Canadians will have to wait until Oct. 17 — one month longer than expected — before they’ll be able to legally purchase and consume recreational marijuana.
Prime Minister Justin Trudeau announced the date Wednesday during the last question period in the House of Commons before MPs departed for a three-month summer break.
He said the government delayed the timetable for lifting the almost century-old prohibition on marijuana at the request of three of the larger provinces, including Quebec, which asked for more time to make the transition to a legal regime for regulating the production, distribution and consumption of cannabis.
“The provinces have asked us for more time than they originally thought they would need in order to get the implementation right and I think we all agree it’s important to get this right and not rushed,” the prime minister told a news conference wrapping up the spring sitting of Parliament.
By taking the extra time, Trudeau added: “It is our hope that as of Oct. 17, there will be a smooth operation of retail cannabis outlets operated by the provinces, with an online mail delivery system operated by the provinces that will ensure that this happens in an orderly fashion.”
Still, he acknowledged that legalization is “a process, not a single-day event,” recognizing that there may be kinks that will have to be worked out as the country adapts to the new regime.
The extra month still wasn’t enough to satisfy Manitoba’s justice minister, Heather Stefanson.
“We’re happy that they’ve listened to us, that they’ve pushed that date off, but I still do have concerns that we’re not going to have certain things in place prior to that (October) date,” she said.
For instance, Stefanson said she’s concerned that reliable roadside testing devices for cannabis won’t be available by then.
On Tuesday, the Senate approved Bill C-45, the bill establishing the new legal regime, after seven months of intensive study and debate.
Senators also dropped their insistence on amendments to the bill, most notably one that would have authorized provincial and territorial governments to prohibit the home cultivation of marijuana plants if they choose.
On Wednesday, the Senate also passed a companion bill, C-46, that tightens impaired driving laws. Senators dropped their insistence on an amendment that would have gutted the bill, stripping the centrepiece provision that authorizes police to conduct mandatory roadside alcohol breath tests, without needing to have reasonable grounds to suspect a driver is impaired.
Both bills are to receive royal assent Thursday, although C-45 will not go into force for another three months.
Passage of the bills had Trudeau and his ministers basking in the glow of finally delivering on one of the Liberals’ biggest campaign promises in 2015.
Justice Minister Jody Wilson-Raybould called the legislation “transformative.”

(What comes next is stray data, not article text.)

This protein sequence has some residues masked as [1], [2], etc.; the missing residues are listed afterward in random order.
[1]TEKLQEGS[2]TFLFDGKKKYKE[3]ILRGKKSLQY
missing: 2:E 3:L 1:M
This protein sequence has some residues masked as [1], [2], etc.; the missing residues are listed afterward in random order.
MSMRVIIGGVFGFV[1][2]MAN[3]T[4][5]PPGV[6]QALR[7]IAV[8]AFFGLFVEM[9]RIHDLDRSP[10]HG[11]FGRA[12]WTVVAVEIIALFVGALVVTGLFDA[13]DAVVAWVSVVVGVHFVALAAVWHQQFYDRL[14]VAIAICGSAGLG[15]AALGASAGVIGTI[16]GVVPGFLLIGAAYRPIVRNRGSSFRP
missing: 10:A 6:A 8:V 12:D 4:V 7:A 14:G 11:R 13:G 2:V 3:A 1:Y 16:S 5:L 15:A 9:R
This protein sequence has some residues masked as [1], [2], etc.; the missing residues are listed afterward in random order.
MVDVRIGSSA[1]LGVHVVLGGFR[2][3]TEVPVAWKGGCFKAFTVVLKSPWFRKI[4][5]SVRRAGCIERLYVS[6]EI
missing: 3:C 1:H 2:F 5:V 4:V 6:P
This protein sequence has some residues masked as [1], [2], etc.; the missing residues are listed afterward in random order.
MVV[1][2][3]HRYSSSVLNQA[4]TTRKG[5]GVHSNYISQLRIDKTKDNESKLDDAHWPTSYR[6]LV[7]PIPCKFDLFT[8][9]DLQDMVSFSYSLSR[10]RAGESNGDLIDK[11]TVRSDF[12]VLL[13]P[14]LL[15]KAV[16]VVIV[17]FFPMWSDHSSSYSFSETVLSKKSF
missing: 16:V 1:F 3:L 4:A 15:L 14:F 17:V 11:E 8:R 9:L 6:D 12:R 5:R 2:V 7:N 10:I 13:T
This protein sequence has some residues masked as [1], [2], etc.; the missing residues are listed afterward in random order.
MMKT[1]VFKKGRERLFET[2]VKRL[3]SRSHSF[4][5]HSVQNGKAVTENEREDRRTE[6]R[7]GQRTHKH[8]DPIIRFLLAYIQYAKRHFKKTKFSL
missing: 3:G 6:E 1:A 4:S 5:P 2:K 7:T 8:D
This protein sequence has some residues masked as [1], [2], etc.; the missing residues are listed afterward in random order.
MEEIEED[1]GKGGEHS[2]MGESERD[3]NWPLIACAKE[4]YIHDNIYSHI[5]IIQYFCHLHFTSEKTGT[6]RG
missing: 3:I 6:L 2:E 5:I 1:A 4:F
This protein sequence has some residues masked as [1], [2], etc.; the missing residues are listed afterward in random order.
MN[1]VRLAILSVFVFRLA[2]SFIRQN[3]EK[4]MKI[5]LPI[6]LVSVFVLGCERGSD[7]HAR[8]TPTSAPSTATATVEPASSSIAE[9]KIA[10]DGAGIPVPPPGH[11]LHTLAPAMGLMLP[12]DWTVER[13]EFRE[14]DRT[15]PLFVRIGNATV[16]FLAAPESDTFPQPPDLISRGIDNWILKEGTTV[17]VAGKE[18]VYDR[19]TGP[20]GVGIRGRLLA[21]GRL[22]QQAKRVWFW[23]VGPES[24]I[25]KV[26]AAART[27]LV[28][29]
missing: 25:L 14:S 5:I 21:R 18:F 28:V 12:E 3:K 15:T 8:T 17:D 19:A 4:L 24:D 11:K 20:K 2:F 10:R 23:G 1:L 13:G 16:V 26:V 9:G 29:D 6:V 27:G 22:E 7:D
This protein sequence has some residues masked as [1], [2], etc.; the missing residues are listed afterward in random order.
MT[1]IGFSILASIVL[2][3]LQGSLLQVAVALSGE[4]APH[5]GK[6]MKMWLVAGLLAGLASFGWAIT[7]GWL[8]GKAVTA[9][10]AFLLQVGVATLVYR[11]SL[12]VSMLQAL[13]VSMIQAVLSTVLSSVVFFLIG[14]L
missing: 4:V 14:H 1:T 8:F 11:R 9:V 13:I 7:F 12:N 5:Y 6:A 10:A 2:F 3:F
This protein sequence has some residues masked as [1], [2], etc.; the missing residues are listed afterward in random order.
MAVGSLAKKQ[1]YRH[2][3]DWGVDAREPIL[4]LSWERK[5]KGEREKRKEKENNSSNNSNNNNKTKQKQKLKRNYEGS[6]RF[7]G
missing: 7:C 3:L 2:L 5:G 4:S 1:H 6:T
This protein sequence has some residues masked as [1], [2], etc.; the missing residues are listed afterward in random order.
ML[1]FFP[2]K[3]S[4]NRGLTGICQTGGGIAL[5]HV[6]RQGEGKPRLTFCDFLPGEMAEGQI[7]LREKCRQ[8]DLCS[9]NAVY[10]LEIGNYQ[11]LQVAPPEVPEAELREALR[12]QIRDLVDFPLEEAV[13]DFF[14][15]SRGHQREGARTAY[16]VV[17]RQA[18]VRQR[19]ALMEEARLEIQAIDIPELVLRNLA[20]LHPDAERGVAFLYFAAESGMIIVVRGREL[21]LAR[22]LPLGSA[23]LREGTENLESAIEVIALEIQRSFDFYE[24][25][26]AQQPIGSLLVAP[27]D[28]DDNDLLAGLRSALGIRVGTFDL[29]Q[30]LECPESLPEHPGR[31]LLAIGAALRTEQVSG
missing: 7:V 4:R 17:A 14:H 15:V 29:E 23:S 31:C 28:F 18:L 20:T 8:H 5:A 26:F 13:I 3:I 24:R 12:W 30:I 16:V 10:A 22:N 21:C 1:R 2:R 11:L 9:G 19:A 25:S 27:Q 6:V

“C-45 marks a wholesale shift in how our country approaches cannabis,” she said.
“It leaves behind a failed model of prohibition, a model that has made organized crime rich and left our young people vulnerable. In its place, we will have a new system that will give adults the opportunity to purchase and consume cannabis legally from authorized suppliers.
“Most importantly, our shift in policy will protect youth from the health and safety risks of cannabis and keep those same criminals from profiting from its production, distribution and sale.”
Conservative critics and some experts have doubted the government will achieve its objective of eradicating the black market in illicit marijuana. Indeed, most experts have said it will take time to displace organized crime.
But Trudeau boldly predicted Wednesday that “at the beginning we’re going to take a significant part of the market share — right now occupied almost entirely by organized crime — away and over the following months and indeed years, we will completely replace or almost completely replace the organized crime market.”
Wilson-Raybould used a separate news conference to remind Canadians that pot remains illegal in Canada until the new law goes into effect in October.
“I urge all Canadians to continue to follow the existing law until the Cannabis Act comes into force,” she said.
“I would like to also remind the public that driving while impaired by drugs is, and will remain, illegal.”
It was clear, however, that there are still more questions than answers about what Canada’s nascent legal-pot landscape will look like — how police will test motorists, what to do about those with prior marijuana convictions and just how the rules governing home cultivation will work.
Quebec, Manitoba and Nunavut have already decided to ban home-grown weed, despite the fact that the new federal law stipulates that individuals may grow up to four plants per dwelling.
Wilson-Raybould said the federal government has no intention of challenging provincial bans on home-grown pot, but she noted that some individuals may well launch legal challenges.
In the Commons, New Democrat MP Don Davies attempted to pass a motion calling on the government to immediately pardon Canadians convicted of simple cannabis possession — something that will no longer be a crime as of Oct. 17. The motion did not muster the necessary unanimous consent.
At his subsequent news conference, Trudeau said it would be “illogical” to pardon people before the law has changed.
“Until the actual coming into force date happens and the law is changed, there’s no point looking at pardons while the old law is on the books,” he said. “We’ve said we will look at next steps once the new coming-into-force happens but, between now and then, the current regime stays.”
With files from Steve Lambert in Winnipeg